Sanders said that Republicans were planning to cut social security, Medicare and Medicaid after the tax bill passed and the deficit goes up.
“In other words, in order to give tax breaks to billionaires and to large profitable corporation, they're going to cut programs for the elderly, the children, the working families of this country, and the poor,” Sanders said. “This legislation will go down in history as one of the worst, most unfair pieces of legislation ever passed.”
Senator Pat Toomey (R-Pennsylvania) fired back, saying that the bill went through “the regular order.”
“It has gone through the committee. It was extensively debated in the committee. It was marked up in the committee. There were many dozens of amendments debated and voted on in the committee. And the committee document, which is very, very similar to the final document that we're going to vote on tonight, has been available for weeks,” Toomey said.
Toomey said that Republicans “might” even win the support of Democratic Senator Joe Manchin (West Virginia). However, Manchin said that the bill “not designed to have one Democrat,” and called on Republicans to reach across the aisle.
“I thought that my Democratic colleagues in 2010 that voted for the Affordable Care Act with not one Republican on it was wrong,” Manchin said. “At least they tried. They went through the markups, they went through the hearings. I don't think any major legislation that affects every American should go through without bipartisan votes and support.”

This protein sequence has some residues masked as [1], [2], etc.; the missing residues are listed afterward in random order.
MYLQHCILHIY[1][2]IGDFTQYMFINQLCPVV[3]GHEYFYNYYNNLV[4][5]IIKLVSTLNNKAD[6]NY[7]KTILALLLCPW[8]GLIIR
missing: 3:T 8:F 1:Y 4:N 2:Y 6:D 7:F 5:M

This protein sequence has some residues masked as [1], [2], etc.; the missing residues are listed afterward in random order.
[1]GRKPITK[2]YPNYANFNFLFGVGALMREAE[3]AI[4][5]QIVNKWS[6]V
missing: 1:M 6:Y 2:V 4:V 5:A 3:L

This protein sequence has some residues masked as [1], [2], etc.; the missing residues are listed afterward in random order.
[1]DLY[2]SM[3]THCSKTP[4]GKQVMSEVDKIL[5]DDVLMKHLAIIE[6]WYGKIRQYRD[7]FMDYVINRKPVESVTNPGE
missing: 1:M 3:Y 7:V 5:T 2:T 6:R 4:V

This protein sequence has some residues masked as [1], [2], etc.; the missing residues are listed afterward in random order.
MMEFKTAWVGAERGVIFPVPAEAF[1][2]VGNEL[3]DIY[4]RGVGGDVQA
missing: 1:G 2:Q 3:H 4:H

When Republicans were debating Obamacare in 2009, McConnell argued that Democrats tried to “rush” the bill through Congress “and force it on a country that’s overwhelmingly opposed to it.”
“We need nonpartisan groups like the Congressional Budget Office to tell us how much this legislation will cost and how we’d pay for it, and we need to slow down and get it right. We need to give members of Congress the time they need to understand what they’re going to be voting on. And we need to give the American people the time they need to understand this legislation too,” McConnell said from the Senate floor, according to Senate Republicans.
The bill had a 36 percent approval rating and a 46 percent disapproval rating, according to a Quinnipiac poll earlier this month.
The legislation will now go to back to the House, where lawmakers will finalize the bill before it is sent to the president’s desk.